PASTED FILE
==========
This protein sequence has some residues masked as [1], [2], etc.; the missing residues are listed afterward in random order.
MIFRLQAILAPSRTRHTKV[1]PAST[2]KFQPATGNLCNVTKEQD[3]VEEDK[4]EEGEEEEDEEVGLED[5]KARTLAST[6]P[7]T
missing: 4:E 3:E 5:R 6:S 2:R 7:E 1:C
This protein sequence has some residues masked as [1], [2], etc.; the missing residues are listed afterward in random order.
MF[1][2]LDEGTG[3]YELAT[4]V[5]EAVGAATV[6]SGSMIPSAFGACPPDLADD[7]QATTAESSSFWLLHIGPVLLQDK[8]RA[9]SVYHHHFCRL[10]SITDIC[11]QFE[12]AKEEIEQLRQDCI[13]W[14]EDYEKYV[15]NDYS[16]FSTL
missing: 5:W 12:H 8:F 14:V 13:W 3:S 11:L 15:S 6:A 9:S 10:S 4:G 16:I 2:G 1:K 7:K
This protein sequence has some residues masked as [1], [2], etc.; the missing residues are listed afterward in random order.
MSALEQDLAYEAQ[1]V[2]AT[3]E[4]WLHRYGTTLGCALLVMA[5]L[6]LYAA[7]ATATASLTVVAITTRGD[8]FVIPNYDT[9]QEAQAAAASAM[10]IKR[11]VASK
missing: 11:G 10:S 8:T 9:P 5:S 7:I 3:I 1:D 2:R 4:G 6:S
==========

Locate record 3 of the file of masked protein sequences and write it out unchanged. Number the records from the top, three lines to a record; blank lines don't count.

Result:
This protein sequence has some residues masked as [1], [2], etc.; the missing residues are listed afterward in random order.
MSALEQDLAYEAQ[1]V[2]AT[3]E[4]WLHRYGTTLGCALLVMA[5]L[6]LYAA[7]ATATASLTVVAITTRGD[8]FVIPNYDT[9]QEAQAAAASAM[10]IKR[11]VASK
missing: 11:G 10:S 8:T 9:P 5:S 7:I 3:I 1:D 2:R 4:G 6:S